Qompendium is an evolving and ever-changing platform for philosophy, art, culture and science, represented by a series of print publications: magazines, books and monographs. Furthermore, it is enriched by a gallery concept, a work shop and a fast-moving online portal.


Perfume from the Persians

The word perfume used today derives from the Latin per fumum, meaning "through smoke." Perfumery, or the art of making perfumes, began in ancient Mesopotamia and Egypt and was further refined by the Romans and Persians.

Photography, Miniature Collection of Kimberly Lloyd

Monday, 22.10.2012
13:45 (Cet)

 
Recommend this to your friends and spread the word.

Perfume or parfum is a mixture of fragrant essential oils or aroma compounds, fixatives, and solvents used to give the human body, animals, objects, and living spaces "a pleasant scent." The odoriferous compounds that make up a perfume can be manufactured synthetically or extracted from plant or animal sources.
Perfumes have been known to exist in some of the earliest human civilizations, either through ancient texts or from archaeological digs. Modern perfumery began in the late 19th century with the commercial synthesis of aroma compounds such as vanillin or coumarin, which allowed for the composition of perfumes with smells previously unattainable solely from natural aromatics alone.

The word perfume used today derives from the Latin per fumum, meaning "through smoke." Perfumery, or the art of making perfumes, began in ancient Mesopotamia and Egypt and was further refined by the Romans and Persians.

Perfume types reflect the concentration of aromatic compounds in a solvent, which in fine fragrance is typically ethanol or a mix of water and ethanol. Various sources differ considerably in the definitions of perfume types. The intensity and longevity of a perfume is based on the concentration, intensity and longevity of the aromatic compounds (natural essential oils / perfume oils) used: As the percentage of aromatic compounds increases, so does the intensity and longevity of the scent created. Specific terms are used to describe a fragrance's approximate concentration by percent/volume of perfume oil, which are typically vague or imprecise. A list of common terms (Perfume-Classification) is as follows:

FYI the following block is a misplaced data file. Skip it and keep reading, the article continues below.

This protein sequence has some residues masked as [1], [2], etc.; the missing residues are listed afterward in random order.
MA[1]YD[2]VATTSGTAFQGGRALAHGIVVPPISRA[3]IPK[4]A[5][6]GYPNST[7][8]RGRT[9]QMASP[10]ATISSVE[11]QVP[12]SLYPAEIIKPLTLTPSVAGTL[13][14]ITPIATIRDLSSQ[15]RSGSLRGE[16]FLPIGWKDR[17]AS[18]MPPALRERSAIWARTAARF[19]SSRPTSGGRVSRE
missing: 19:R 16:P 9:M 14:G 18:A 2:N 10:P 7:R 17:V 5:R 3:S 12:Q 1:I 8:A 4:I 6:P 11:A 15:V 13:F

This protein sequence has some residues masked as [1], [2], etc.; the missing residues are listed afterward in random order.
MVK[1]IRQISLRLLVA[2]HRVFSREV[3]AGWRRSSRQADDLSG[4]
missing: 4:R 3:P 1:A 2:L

The Powder perfume incorporates a record of 31% perfume essence into the cosmetic talc formula, with no trace of alcohol.
– Perfume extract, or simply perfume (Extrait): 15-40% (IFRA: typical 20%) aromatic compounds
– Esprit de Parfum (ESdP): 15-30% aromatic compounds, a seldom used strength concentration in between EdP and perfume
– Eau de Parfum (EdP), Parfum de Toilette (PdT): 10-20% (typical ~15%) aromatic compounds, sometimes listed as "eau de perfume" or "millésime." Parfum de Toilette is a less common term that is generally analogous to Eau de Parfum.
– Eau de toilette (EdT): 5-15% (typical ~10%) aromatic compounds
– Eau de Cologne (EdC): Chypre citrus type perfumes with 3-8% (typical ~5%) aromatic compounds. "Original Eau de Cologne" is a registered trademark.
– Perfume mist: 3-8% aromatic compounds (typical non-alcohol solvent)
– Splash (EdS) and Aftershave: 1-3% aromatic compounds. "EdS" is a registered trademark.





 
 You are using Internet Explorer 6, this page does not support that old browser. Please use Mozilla Firefox or Internet Explorer 8